Posts Tagged ‘Ohio’

“Ministries of truth should be left in 1984”

Trevor Burrus on the serious side of the case that elicited Cato’s humorous amicus brief the other day [Forbes]:

Susan B. Anthony List v. Driehaus… will be argued [before the Supreme Court] in April. The case is a challenge to Ohio’s bizarre statute prohibiting knowingly or recklessly making “false” statements about a political candidate or ballot initiative. In other words, the Ohio Election Commission (OEC) essentially runs a ministry of truth to which any citizen can submit a complaint. Amazingly, twenty other states have such laws.

Laws against lying in political speech are not administered by disinterested truth seekers, but by people with their own political convictions. They chill large amounts of truthful speech and deprive the public of hearing a robust debate on the issues. And, as we will see, they are used by political opponents to turn campaigning into litigation.

Funniest amicus brief ever

It’s actually on a serious subject: can a state (Ohio) purport to ban false, exaggerated or “truthy” speech about candidates, or does that impermissibly chill speech protected by the Constitution’s First Amendment? My colleagues Ilya Shapiro, Trevor Burrus and Gabriel Latner co-authored it on behalf of political humorist/Cato fellow P.J. O’Rourke in the pending SCOTUS case of Susan B. Anthony List v. Driehaus. Read it here, alongside Ilya Shapiro’s summary, and here’s David Lat of Above the Law calling it the “Best Amicus Brief Ever.

Schools roundup

  • Following outcry, Ohio lawmaker drops proposal to license homeschool parents [Jason Bedrick/Cato, sequel]
  • In Colorado U. crackdown on professor’s deviance course, university retracts claim that professor needed to clear controversial teaching with institutional review board [Inside Higher Ed, Zachary Schrag and sequel, background on IRBs]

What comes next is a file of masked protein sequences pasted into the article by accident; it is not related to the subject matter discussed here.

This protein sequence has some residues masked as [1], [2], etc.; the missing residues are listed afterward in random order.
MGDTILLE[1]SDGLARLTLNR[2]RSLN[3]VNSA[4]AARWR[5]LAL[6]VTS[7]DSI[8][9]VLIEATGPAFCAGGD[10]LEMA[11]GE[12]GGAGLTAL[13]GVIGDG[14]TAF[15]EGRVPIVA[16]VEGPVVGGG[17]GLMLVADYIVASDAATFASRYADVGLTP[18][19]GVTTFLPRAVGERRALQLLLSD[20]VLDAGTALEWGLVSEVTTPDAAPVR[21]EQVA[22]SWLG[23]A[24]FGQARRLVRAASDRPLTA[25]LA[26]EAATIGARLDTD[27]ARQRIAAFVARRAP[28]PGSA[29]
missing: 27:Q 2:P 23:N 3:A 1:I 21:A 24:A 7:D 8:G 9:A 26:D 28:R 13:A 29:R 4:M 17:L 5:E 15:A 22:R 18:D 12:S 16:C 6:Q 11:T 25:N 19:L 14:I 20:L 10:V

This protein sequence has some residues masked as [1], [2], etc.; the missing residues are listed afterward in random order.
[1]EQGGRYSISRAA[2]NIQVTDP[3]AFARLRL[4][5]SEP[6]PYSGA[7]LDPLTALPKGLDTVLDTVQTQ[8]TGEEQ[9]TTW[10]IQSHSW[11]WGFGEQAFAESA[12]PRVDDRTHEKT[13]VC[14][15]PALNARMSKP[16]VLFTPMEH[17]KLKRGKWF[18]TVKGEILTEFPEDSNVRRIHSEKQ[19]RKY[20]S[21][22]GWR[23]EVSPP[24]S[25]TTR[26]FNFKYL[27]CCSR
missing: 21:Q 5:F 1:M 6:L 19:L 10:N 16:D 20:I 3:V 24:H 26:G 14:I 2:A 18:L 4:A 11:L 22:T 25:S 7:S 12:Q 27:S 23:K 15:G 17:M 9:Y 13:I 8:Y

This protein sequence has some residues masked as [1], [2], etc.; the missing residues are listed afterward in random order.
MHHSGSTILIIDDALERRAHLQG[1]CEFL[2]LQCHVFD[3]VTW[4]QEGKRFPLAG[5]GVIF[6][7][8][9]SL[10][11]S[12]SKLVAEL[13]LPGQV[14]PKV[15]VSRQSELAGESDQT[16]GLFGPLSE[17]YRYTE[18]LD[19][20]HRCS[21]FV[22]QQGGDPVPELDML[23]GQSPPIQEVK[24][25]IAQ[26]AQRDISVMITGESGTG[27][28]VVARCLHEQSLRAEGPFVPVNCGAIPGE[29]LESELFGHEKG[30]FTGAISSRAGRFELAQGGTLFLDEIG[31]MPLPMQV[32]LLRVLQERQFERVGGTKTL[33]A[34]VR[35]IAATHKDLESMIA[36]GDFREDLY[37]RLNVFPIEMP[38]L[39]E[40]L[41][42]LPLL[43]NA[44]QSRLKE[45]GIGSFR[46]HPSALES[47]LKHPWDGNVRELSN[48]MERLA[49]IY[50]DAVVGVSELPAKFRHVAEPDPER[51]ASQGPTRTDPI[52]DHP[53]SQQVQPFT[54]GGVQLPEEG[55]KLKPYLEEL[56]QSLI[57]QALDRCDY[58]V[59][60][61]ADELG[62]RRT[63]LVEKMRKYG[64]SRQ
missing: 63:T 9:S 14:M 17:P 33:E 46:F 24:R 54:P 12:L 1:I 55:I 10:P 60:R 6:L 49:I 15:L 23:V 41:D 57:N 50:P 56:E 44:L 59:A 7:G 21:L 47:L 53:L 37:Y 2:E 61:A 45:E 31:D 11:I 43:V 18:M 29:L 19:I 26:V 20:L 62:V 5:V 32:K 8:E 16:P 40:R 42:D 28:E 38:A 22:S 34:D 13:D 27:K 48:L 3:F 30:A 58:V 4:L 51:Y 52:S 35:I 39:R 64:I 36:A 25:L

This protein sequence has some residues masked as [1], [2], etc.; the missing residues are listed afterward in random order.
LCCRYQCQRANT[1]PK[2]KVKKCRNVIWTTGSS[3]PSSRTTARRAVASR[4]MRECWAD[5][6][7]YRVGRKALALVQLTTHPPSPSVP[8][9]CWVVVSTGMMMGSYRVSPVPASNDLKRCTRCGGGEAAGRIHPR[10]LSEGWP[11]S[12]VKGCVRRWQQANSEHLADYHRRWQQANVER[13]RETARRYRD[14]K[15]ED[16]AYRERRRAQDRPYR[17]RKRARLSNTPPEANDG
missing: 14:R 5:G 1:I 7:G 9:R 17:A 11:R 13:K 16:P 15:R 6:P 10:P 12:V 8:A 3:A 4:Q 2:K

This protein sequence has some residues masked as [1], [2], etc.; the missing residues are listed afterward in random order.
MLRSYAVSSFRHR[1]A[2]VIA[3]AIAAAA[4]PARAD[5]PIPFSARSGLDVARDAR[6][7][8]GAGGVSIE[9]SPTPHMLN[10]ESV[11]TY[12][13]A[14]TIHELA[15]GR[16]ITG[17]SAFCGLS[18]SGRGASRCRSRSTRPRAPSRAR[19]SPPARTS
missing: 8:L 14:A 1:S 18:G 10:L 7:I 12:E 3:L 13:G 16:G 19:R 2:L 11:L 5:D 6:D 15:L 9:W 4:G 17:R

• The purely fictional, entirely bloodless “assassin” game — which I remember was played in my own high school years ago without anyone worrying — now seems to be controversial in suburban D.C. because School Violence and Think of the Children. [Washington Post; Bedrick, Cato on pretend “arrow” zero-tolerance case]
  • After son’s death, Ontario mom urges schools to let asthmatic kids carry inhalers [CBC, Bedrick]
  • Cathy Young on how the forces of unanimity police discussions of “rape culture” [Minding the Campus]
  • Kansas regents forbid faculty/staff to post social media content contrary to best interest of university [WaPo]
  • Don’t forget to stop home some time: more public schools serving dinner as well as breakfast and lunch [Future of Capitalism]

Couple sue Ohio county recorders over racial covenants in deeds

In the 1948 case of Shelley v. Kraemer, the U.S. Supreme Court held that racially restrictive real estate covenants, once a common practice, were not enforceable in court. Since then old covenants of that sort in title deeds have been a dead letter, but court clerks continue to copy them over as part of the historical transcription of title language that occurs in many real estate transactions. Now a couple described anonymously as John and Jane Doe, represented by attorney Zachary Gottesman of Cincinnati, have been suing county recorders around the state of Ohio asking for “an injunction requiring recorders to ‘sequester’ the offensive documents or, for those documents that have to be published, to redact the racially-offensive portions. They also ask for their attorney fees to be paid, punitive damages and any other relief the court deems just.” A lawyer representing the county clerks says they are legally obligated to copy, transcribe or otherwise make available the deeds as they find them, and that the anonymous filing of the lawsuit is improper. “Defendants,” argues the brief on their behalf, “cannot be held liable … in the same way a library or museum cannot be held liable for hate speech for maintaining a display of offensive historical documents,” he wrote. Please, don’t give the plaintiffs ideas for more suits. [Zanesville Times Recorder]